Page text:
Of course, there will be the usual corrections and bumps along the way. However, there are five reasons to be upbeat about the overall return outlook for the year ahead. First, global growth is solid. Business conditions indicators – such as surveys of purchasing managers (Purchasing Managers Indexes or PMIs) – are strong and at levels consistent with good global growth.
In Australia, growth is unlikely to be fantastic as housing slows and the consumer is constrained but it should still be okay as the big drag from falling mining investment is abating and the contribution to growth from trade is set to remain solid as resources projects complete.
Second, solid global growth should continue to underpin a recovery in corporate profits after a weak patch into 2016.
Third, there are minimal signs globally of the broad-based excess – in terms of capacity utilisation, growth in debt, investment, wages growth and inflation or asset prices – that normally presage a peak in the growth cycle. Sure, there have been pockets of excess - corporate debt growth has been arguably too strong in the US and China, and the Sydney and Melbourne property markets have been too hot - but they have not been broad based, unlike the share boom and tech related investment into say 2000.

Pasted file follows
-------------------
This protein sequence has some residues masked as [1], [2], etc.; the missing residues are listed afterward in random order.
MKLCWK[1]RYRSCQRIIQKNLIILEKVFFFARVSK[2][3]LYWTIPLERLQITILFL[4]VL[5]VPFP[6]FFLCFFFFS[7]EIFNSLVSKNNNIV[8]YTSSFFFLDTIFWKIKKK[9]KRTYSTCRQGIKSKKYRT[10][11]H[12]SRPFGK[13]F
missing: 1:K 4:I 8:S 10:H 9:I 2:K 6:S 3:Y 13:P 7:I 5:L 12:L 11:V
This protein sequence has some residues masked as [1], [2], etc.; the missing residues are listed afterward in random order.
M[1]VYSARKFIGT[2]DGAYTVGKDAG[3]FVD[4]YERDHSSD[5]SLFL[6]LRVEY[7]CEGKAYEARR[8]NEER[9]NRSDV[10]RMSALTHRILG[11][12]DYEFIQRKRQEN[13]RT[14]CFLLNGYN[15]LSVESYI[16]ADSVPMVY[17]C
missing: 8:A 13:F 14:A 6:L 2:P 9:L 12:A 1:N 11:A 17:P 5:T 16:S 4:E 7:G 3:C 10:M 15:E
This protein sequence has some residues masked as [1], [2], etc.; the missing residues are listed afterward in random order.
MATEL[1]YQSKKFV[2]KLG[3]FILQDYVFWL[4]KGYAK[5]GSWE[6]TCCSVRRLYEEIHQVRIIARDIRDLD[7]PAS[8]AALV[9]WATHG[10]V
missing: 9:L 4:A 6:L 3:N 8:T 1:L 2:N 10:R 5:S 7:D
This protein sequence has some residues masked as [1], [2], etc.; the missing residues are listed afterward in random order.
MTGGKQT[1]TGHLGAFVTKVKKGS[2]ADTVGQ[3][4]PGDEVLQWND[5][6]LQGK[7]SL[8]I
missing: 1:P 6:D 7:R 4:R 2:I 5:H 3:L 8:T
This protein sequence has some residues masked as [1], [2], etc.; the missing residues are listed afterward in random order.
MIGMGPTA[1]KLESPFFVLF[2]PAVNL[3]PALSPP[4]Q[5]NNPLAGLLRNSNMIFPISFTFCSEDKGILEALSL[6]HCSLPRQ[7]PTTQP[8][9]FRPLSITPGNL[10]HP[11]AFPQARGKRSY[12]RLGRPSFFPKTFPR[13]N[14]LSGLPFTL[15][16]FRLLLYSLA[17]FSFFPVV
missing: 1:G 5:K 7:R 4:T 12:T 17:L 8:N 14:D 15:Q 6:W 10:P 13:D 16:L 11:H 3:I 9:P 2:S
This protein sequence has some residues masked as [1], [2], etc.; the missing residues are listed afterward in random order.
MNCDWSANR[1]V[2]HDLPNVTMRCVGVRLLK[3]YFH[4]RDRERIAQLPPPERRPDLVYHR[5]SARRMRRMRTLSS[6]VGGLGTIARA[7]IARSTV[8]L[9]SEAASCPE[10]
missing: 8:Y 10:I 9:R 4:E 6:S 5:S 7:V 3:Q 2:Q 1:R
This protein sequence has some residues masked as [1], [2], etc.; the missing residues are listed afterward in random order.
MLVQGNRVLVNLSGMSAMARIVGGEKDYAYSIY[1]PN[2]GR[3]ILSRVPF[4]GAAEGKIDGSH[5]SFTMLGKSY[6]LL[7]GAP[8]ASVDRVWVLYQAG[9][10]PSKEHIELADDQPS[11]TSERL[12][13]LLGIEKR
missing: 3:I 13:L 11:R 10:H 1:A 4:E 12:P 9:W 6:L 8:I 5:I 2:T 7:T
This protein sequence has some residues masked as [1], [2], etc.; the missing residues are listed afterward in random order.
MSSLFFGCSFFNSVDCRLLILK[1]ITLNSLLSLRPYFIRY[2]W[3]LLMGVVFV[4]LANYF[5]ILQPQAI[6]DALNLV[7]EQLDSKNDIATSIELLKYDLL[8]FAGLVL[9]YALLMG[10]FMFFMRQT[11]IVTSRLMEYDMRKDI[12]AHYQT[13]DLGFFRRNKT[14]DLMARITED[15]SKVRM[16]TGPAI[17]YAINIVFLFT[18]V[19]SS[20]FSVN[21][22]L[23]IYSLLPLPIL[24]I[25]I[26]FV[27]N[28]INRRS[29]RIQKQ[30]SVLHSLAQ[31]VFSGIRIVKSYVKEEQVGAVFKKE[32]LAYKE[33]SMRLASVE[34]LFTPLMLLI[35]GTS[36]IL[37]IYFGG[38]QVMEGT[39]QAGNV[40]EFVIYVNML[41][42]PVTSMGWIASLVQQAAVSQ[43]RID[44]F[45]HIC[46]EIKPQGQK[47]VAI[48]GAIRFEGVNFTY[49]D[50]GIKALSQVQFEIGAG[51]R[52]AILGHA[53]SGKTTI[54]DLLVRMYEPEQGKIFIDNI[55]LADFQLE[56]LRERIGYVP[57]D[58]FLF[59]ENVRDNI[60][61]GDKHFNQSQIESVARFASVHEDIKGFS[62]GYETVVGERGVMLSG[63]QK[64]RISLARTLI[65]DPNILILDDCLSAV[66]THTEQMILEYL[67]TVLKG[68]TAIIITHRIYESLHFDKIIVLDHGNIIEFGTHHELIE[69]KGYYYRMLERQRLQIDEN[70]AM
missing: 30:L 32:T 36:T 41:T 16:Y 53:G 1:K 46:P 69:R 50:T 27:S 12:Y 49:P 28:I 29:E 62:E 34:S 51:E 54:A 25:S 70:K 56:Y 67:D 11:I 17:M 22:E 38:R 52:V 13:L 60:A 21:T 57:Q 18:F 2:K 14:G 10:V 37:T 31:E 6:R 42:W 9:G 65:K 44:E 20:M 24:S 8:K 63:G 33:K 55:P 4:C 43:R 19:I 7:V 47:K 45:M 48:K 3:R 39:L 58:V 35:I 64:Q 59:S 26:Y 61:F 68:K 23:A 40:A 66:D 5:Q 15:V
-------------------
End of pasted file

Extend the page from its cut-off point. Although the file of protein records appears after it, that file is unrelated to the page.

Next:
Fourth, because of low inflationary pressures, global monetary tightening will likely remain very gradual and monetary policy will likely remain easy for some time to come. There is a risk that the next Fed rate hike won’t occur until 2018, the ECB’s exit from ultra easy monetary policy will likely be very slow, the RBA is still some time away from tightening and Bank of Japan tightening is likely years away.
Finally, share valuations are not excessive. While price to earnings ratios are a bit above long-term averages, this is not unusual for a low inflationary environment. Valuation measures that allow for low interest rates and bond yields show shares to no longer be as cheap as a year ago but they are still not expensive, particularly outside of the US.
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